Author Topic: Physicists confirm 67-year-old prediction of massless, neutral composite particle  (Read 383 times)

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Offline Kamaji

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Demon hunting: Physicists confirm 67-year-old prediction of massless, neutral composite particle

Date:  August 18, 2023
Source:  University of Illinois Grainger College of Engineering
Summary:  In 1956, theoretical physicist David Pines predicted that electrons in a solid can do something strange. While they normally have a mass and an electric charge, Pines asserted that they can combine to form a composite particle that is massless, neutral, and does not interact with light. He called this particle a 'demon.' Now, researchers have finally found Pines' demon 67 years after it was predicted.

Now, a team of researchers led by Peter Abbamonte, a professor of physics at the University of Illinois Urbana-Champaign, have finally found Pines' demon 67 years after it was predicted. As the researchers report in the journal Nature, they used a nonstandard experimental technique that directly excites a material's electronic modes, allowing them to see the demon's signature in the metal strontium ruthenate.

"Demons have been theoretically conjectured for a long time, but experimentalists never studied them," Abbamonte said. "In fact, we weren't even looking for it. But it turned out we were doing exactly the right thing, and we found it."

The elusive demon

One of the most important discoveries of condensed matter physics is that electrons lose their individuality in solids. Electric interactions make the electrons combine to form collective units. With enough energy, the electrons can even form composite particles called plasmons with a new charge and mass determined by the underlying electric interactions. However, the mass is usually so large that plasmons cannot form with the energies available at room temperature.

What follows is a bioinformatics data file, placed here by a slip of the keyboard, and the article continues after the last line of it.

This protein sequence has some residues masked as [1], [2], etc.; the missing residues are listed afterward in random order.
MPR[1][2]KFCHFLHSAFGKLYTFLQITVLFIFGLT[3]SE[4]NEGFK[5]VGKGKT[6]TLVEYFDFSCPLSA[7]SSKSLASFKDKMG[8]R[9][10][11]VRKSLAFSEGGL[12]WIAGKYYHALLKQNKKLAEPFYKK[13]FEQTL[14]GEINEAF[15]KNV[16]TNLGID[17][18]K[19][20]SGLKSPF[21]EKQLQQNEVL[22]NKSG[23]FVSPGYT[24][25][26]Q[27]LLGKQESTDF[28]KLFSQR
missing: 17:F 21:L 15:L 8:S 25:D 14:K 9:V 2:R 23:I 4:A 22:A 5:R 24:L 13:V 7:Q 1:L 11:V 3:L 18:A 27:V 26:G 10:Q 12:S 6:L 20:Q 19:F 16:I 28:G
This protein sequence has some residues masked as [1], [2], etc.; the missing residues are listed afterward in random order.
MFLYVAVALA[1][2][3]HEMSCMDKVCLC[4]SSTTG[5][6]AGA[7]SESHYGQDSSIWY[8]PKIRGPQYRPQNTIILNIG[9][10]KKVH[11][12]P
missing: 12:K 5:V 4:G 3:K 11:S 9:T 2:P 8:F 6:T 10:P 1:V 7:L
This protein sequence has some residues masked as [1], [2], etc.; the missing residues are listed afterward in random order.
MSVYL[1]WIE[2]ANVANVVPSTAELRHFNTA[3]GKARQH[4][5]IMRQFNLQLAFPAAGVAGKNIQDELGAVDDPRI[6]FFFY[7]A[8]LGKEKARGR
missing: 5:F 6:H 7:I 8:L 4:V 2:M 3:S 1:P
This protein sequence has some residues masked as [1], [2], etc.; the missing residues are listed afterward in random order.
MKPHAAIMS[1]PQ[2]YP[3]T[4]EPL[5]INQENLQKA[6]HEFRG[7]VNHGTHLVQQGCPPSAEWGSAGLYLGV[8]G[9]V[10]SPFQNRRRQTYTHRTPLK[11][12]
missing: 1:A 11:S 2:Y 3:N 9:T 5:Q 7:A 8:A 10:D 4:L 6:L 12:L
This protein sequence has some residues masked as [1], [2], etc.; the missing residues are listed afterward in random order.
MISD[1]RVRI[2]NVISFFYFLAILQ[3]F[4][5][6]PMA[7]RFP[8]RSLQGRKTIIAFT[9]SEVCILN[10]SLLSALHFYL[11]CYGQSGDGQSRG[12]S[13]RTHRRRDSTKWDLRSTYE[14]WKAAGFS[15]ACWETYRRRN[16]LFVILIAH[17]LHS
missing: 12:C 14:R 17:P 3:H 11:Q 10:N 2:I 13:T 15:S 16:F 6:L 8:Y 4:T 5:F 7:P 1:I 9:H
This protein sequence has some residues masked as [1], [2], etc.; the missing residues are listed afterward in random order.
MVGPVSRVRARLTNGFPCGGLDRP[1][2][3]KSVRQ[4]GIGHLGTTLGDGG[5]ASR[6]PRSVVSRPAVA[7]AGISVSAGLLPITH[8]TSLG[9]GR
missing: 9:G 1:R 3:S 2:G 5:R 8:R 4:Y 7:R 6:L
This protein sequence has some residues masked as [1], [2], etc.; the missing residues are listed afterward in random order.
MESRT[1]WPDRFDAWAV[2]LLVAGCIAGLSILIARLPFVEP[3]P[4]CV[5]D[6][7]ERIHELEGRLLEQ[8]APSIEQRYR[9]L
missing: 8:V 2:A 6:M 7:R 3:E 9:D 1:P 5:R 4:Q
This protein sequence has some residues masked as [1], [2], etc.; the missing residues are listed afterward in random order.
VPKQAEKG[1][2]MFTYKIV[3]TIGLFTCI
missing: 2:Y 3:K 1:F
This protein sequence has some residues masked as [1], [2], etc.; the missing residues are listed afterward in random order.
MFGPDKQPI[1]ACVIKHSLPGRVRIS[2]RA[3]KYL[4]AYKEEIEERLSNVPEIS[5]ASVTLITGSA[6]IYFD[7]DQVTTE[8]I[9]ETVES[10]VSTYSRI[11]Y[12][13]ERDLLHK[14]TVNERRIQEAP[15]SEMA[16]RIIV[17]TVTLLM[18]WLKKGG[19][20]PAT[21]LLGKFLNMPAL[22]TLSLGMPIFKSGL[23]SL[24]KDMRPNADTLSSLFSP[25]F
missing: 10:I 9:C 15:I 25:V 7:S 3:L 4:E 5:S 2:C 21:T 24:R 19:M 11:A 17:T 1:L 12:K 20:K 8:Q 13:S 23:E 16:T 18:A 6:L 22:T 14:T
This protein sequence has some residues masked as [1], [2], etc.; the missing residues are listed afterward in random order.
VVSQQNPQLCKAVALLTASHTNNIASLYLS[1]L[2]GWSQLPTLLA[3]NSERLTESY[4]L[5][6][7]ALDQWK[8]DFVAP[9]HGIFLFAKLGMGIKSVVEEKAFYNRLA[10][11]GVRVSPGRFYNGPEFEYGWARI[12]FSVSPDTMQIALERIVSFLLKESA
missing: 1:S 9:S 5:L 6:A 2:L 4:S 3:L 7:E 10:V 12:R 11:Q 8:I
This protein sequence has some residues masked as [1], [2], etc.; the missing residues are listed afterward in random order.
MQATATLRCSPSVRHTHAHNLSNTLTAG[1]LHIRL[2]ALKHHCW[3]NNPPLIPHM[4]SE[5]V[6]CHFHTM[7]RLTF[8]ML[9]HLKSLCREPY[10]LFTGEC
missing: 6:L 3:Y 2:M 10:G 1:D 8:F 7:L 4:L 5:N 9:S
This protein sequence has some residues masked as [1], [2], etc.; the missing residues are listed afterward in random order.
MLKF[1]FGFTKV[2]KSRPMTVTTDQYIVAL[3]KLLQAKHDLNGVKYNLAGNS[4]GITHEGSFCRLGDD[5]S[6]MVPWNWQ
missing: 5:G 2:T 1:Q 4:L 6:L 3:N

Pines found an exception. If a solid has electrons in more than one energy band, as many metals do, he argued that their respective plasmons can combine in an out-of-phase pattern to form a new plasmon that is massless and neutral: a demon. Since demons are massless, they can form with any energy, so they may exist at all temperatures. This has led to speculation that they have important effects on the behavior of multi-band metals.

Demons' neutrality means that they do not leave a signature in standard condensed matter experiments. "The vast majority of experiments are done with light and measure optical properties, but being electrically neutral means that demons don't interact with light," Abbamonte said. "A completely different kind of experiment was needed."

A serendipitous discovery

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Source:  https://www.sciencedaily.com/releases/2023/08/230818004752.htm